Almost without exception, all secondary schools do end of year exams in the ‘non-exam’ (ie not years 11 and 13) years.
So what is the purpose of these end of year exams? And should kids and parents be worrying about them?
The purpose is mainly to see how much progress kids have made over the year and how much they have actually learned. They are often used to place children in sets for the following year.
End of year exams are also a good introduction to revision and exams in general, so that kids get used to the concept long before things get serious with year 11 and GCSEs.
But as to whether we should be worrying about them? Kids’, schools’ and parents’ expectations on this are hugely divided, so I’m not sure whether the end of year exams can ever truly be a reflection of their ability and progress.
There are parents and kids who think they don’t matter at all and kids shouldn’t do any work. There are others who think they are hugely important, with parents putting pressure on their kids and kids putting pressure on themselves to do loads of work.
Personally, my view lies somewhere between the two. BUT, while I will encourage my kids and support them to work, I can’t and won’t force them to revise. Ultimately it is their own decision as to how much work they put in.
Remarkably, all three of my kids have their end of year exams this week – in years 7, 9 and 12.
Just to give you some idea of how things have worked over the years in our house…
In years 7 to 9 I DIDN’T EVEN KNOW MY ELDEST HAD EXAMS. There were no letters (unless they stayed screwed up in the bottom of his bag) and no emails from the school. My son never did any revision. He did a little bit in year 10 and surprised both himself and the school at what he could achieve. He has always been very good at hiding his light under a bushel and year 10 was the first time his teachers realised that he was perhaps brighter than he had been letting on.
Normally, year 12s would be doing AS Levels now, but my son has struck lucky. They are phasing them out this year and a lot of kids, including my son, aren’t doing them. With his A Levels only a year away, I think he should be doing two hours’ revision a day for his year 12 exams, but he hasn’t been doing anywhere near that much.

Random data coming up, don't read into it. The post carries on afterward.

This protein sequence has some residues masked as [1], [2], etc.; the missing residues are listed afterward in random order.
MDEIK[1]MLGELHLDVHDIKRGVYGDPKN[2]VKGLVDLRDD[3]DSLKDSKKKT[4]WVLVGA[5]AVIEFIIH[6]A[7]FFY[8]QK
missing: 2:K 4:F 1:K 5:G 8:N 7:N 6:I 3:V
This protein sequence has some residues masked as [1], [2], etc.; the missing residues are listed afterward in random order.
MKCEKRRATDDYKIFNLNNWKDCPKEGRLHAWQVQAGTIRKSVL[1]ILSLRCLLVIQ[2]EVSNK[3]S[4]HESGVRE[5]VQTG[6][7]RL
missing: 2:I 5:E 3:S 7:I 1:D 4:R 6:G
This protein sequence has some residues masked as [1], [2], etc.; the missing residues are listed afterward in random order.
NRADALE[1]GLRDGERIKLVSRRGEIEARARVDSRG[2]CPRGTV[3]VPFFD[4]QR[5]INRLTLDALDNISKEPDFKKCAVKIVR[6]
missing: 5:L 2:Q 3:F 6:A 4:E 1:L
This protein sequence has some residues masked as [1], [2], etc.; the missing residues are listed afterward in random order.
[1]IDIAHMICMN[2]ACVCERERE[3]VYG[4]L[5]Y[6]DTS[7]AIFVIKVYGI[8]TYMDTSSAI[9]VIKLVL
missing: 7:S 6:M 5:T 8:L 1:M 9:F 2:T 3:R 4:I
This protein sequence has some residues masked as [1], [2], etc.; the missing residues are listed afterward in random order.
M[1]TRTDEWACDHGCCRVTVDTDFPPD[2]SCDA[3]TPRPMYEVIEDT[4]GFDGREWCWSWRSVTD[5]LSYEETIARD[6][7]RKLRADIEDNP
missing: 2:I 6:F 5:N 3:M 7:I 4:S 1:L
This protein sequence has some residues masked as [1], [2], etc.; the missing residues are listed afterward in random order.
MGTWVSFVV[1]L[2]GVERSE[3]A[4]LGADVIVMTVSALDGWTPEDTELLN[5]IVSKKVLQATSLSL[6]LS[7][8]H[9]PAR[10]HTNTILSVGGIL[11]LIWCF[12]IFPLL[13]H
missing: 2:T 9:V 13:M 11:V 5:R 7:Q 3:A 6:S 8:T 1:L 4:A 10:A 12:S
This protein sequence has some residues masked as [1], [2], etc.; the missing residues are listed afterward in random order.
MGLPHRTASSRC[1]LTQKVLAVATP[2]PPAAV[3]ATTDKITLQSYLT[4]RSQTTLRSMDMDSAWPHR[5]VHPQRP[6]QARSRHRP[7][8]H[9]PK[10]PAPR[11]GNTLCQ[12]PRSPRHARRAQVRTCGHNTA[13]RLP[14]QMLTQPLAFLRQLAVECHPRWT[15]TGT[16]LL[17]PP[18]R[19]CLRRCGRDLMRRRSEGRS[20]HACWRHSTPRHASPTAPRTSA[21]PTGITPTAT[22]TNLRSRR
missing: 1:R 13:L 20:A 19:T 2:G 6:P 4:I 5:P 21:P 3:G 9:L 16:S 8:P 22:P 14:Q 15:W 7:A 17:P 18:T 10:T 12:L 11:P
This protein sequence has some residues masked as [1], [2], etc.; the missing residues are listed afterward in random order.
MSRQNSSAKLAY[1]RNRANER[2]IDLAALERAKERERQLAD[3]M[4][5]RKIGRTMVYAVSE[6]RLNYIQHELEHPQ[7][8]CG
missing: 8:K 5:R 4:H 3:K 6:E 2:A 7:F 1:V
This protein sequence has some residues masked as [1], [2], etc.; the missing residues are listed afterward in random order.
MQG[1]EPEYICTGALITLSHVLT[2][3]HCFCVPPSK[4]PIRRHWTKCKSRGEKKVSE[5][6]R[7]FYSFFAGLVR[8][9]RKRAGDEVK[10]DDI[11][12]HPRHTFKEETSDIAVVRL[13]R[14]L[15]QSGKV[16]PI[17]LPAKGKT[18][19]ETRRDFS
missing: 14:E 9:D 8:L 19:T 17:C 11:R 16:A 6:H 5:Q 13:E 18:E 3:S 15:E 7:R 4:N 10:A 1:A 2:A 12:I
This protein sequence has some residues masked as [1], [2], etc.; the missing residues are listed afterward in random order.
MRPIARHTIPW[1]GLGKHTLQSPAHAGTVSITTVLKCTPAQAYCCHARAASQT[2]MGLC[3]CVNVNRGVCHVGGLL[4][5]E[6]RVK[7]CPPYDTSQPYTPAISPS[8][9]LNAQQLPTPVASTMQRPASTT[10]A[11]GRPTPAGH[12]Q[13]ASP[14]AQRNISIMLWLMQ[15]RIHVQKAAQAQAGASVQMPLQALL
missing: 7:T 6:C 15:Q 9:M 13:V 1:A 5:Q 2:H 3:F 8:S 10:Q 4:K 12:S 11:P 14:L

In year 7, my younger son started off very enthusiastically, with revision timetables, flash cards and highlighters. He had German phrases dotted around his room. But then half-term came along. And he didn’t see why he should revise in half-term. So he didn’t. And he didn’t go back to it after half-term either. It was a similar story in year 8, just without the initial flurry of enthusiasm. That would be why he ended up in middle set maths, rather than top set where he should be.
Now he’s in year 9, we’ve agreed an hour’s revision a day. I’m pleased to say he actually did revise during half-term this year too. Having done his GCSE options, he knows what subjects he will be doing next year and has decided he won’t be revising for French, history or any of the other subjects he’s dropping. This doesn’t sit particularly well with me, but I respect his decision and I know it gives him more time to spend on the subjects he does care about. He has also agreed that he will definitely do more work for his year 10 exams next year.
And my daughter? Her school actually told the kids not to revise in half-term. Yet a girl in her class was planning to get up at 5am every day and revise for eight hours until 1pm. I do hope her parents stopped her. My daughter has only revised for a few days and only done an hour at a time. Her plan is to have only one session on most subjects, and that’s fine by me. Personally, I wouldn’t have bothered revising for food tech, but she has done.
It will be interesting to see the results, but I don’t think the end of year exams will ever be a true reflection of ability, only a reflection of how much work the kids have put in and how important they think they are.
What is your view on end of year exams in secondary school?